Tuesday, August 23, 2011

Talk of the Town Tuesday: Jeff Nesmith and Gypsy Communications

Jeff promotes cultural exchange by showing how American men feed baby goats
How about a different talk of the town tuesday today?  My mind has been a bit distracted lately with other goings-ons (hopefully a post soon to explain!) so I haven't been on my blog game.  Many apologies!  Nonetheless, this week's talk of the town, while it won't involve an interview, is slated for a non-Malian and Jeff Nesmith fits the bill so I'll talk about what brought him to Mali.

As a third-year Peace Corps Volunteer in Mali with USAID/PHARE I serve as a 'Communications and Outreach Specialist.'  I write success stories to send to USAID to contribute to PHARE's end-of-the-year report (2 per quarter) and take pictures of trainings and events.  I also help out around the office with a little bit of this and a little bit of that whenever and wherever my hands are needed.  As with many things it isn't the big moments or the job descriptions that are exciting but rather the little things that accumulate to make our work-at-large happen.   

One of the recent 'little thats' on my work plate was serving as a translator and assistant to Jeff Nesmith who is a DC-based videographer (among other things - learn more here) contracted by EDC to produce a film on their work around the world.  After 15 layovers (!) and filming in the Phillipines and Rwanda, Jeff finally arrived on our Malian doorstep to film some of the awesome work PHARE (and another project, PAJE Nièta) is achieving to improve the instruction of reading and writing in Mali's primary schools.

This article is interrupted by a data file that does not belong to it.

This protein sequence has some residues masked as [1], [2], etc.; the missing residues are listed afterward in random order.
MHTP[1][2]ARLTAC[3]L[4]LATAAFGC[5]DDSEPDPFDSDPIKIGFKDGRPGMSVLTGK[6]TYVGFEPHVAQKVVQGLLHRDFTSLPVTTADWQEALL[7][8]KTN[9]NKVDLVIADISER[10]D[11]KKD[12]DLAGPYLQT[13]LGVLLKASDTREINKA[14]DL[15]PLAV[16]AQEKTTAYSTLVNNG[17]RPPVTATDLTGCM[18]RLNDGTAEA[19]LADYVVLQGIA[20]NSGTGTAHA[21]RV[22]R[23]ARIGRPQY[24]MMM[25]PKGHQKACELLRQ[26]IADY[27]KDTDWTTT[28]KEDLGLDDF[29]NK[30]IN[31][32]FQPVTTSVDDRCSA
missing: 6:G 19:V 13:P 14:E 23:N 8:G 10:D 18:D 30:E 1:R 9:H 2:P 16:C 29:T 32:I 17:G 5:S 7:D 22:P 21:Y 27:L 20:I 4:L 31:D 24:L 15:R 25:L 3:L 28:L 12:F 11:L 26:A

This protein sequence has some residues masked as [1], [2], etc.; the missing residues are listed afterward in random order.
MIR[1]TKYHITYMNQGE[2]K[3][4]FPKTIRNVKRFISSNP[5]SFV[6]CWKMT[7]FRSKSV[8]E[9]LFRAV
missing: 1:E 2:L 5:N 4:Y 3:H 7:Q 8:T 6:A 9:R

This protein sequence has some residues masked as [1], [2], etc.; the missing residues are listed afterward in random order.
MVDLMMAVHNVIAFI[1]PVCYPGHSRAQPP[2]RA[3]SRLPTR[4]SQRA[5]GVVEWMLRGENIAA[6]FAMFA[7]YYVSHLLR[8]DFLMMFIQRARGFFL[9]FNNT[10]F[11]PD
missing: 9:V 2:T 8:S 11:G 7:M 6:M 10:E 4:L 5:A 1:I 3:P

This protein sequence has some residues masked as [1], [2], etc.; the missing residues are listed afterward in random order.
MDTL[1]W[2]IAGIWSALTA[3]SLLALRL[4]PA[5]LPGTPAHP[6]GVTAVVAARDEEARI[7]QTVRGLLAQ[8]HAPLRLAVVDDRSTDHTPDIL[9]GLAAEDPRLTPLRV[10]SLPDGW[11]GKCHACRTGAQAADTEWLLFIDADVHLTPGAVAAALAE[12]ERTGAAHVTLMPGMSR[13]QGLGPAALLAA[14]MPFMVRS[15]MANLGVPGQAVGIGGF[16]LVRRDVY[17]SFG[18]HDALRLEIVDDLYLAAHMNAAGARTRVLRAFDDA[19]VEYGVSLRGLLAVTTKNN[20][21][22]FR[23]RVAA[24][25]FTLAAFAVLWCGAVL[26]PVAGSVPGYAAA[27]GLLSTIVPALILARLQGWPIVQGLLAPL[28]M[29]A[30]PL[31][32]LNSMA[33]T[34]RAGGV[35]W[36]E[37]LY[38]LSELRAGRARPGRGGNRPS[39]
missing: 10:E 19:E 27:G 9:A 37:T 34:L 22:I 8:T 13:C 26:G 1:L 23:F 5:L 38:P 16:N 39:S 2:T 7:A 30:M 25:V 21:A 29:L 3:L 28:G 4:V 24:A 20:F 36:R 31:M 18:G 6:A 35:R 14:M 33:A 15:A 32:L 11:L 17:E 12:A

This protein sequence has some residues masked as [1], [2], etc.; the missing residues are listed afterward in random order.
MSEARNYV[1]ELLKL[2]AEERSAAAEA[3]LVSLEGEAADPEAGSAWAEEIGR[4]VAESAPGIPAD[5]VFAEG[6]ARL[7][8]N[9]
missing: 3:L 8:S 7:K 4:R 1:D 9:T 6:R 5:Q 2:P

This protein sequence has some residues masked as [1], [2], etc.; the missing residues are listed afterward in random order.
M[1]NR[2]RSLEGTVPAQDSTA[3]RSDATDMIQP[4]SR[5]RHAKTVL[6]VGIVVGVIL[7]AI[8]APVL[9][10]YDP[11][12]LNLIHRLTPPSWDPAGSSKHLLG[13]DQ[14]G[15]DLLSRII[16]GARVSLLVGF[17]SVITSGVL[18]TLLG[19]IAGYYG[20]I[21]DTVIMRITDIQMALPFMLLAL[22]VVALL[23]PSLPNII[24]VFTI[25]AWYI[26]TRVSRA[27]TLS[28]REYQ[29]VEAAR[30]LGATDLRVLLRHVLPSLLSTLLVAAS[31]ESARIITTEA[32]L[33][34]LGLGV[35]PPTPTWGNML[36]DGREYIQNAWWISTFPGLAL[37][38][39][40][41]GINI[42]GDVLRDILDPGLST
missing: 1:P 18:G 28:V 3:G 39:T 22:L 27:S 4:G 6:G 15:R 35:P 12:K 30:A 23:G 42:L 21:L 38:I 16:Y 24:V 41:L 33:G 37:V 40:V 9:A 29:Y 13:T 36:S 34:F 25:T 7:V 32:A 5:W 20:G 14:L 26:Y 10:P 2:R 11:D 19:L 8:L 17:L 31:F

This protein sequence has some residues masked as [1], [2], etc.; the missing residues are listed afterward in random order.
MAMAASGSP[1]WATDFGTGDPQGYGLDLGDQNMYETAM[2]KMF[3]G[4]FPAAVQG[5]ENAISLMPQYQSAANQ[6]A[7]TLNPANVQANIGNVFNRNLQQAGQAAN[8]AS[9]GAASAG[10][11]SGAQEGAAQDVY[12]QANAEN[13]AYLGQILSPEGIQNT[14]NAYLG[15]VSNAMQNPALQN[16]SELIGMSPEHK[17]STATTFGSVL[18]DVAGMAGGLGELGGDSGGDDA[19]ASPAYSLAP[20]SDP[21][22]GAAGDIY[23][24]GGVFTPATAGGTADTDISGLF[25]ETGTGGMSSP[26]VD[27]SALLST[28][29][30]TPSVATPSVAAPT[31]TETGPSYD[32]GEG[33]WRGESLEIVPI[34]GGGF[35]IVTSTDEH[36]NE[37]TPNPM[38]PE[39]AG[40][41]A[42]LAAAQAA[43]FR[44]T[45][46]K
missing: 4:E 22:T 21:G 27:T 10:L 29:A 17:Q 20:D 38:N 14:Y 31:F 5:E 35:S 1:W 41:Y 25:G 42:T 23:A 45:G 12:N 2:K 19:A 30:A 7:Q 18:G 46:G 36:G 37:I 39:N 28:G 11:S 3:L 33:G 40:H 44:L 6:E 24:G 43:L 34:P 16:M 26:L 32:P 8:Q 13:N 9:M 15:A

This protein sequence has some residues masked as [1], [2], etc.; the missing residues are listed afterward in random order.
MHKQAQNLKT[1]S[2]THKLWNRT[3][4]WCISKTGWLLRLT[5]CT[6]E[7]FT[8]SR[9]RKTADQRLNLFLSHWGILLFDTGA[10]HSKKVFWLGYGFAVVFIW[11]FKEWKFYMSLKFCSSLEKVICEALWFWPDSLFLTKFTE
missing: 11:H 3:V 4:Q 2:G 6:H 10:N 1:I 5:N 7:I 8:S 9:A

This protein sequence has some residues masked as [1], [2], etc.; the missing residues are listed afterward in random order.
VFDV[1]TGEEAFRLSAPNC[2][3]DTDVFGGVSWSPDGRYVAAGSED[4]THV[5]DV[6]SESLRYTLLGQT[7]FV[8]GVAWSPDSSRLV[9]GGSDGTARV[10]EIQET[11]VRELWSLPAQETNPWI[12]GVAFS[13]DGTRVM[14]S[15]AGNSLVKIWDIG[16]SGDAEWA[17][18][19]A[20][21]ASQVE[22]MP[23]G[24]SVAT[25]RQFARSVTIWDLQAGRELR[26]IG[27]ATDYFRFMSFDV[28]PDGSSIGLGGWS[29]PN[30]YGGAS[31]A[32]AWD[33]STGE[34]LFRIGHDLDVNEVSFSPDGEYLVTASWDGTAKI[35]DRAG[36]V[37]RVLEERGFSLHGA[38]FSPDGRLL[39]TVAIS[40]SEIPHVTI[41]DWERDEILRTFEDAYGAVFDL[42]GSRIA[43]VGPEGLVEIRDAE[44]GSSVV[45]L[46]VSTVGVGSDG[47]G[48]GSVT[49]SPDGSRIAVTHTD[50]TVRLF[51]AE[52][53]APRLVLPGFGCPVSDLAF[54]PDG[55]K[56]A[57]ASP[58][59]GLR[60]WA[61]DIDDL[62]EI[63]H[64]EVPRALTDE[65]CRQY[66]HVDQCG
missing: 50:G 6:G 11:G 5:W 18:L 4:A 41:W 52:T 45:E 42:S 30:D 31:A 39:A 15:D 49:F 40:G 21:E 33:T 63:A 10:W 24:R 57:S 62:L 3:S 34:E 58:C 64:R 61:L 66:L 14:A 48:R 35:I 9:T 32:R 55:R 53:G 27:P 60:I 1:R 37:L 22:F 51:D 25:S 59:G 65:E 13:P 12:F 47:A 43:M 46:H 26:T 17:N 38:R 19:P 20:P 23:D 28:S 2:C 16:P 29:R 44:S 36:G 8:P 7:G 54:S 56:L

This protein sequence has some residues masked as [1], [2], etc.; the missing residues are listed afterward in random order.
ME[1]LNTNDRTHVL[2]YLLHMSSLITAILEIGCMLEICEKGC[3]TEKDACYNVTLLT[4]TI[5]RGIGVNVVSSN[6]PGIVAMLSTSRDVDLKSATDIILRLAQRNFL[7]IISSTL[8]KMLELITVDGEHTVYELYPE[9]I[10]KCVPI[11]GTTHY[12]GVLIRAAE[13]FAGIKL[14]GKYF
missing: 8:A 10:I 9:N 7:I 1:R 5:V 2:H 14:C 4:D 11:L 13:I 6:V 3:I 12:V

A boy reads a phone number for his dad
While Jeff speaks Portugese and Spanish (after having served as a Peace Corps Volunteer in Mozambique), those languages won't get you very far in Mali (nor will English for that matter).  And so, since I speak both Bambara and French (and English!), I got to tag along on his trip to Yanfolila, in the Sikasso region, to translate.   I enjoyed the opportunity to not only learn about Jeff and share stories from our respective Peace Corps experiences (let's just say my scariest experience in Peace Corps pales in comparison to Jeff's), but also to learn more about his work in the communications field.  Through my blog and my work at PHARE I've come to realize I take great pleasure in writing and taking pictures - and maybe I'd like to have a (real :) job one day where I use both skills.  Video is a field I haven't dabbled in much but after meeting Jeff and learning some more about the medium I am excited to experiment with it in the future.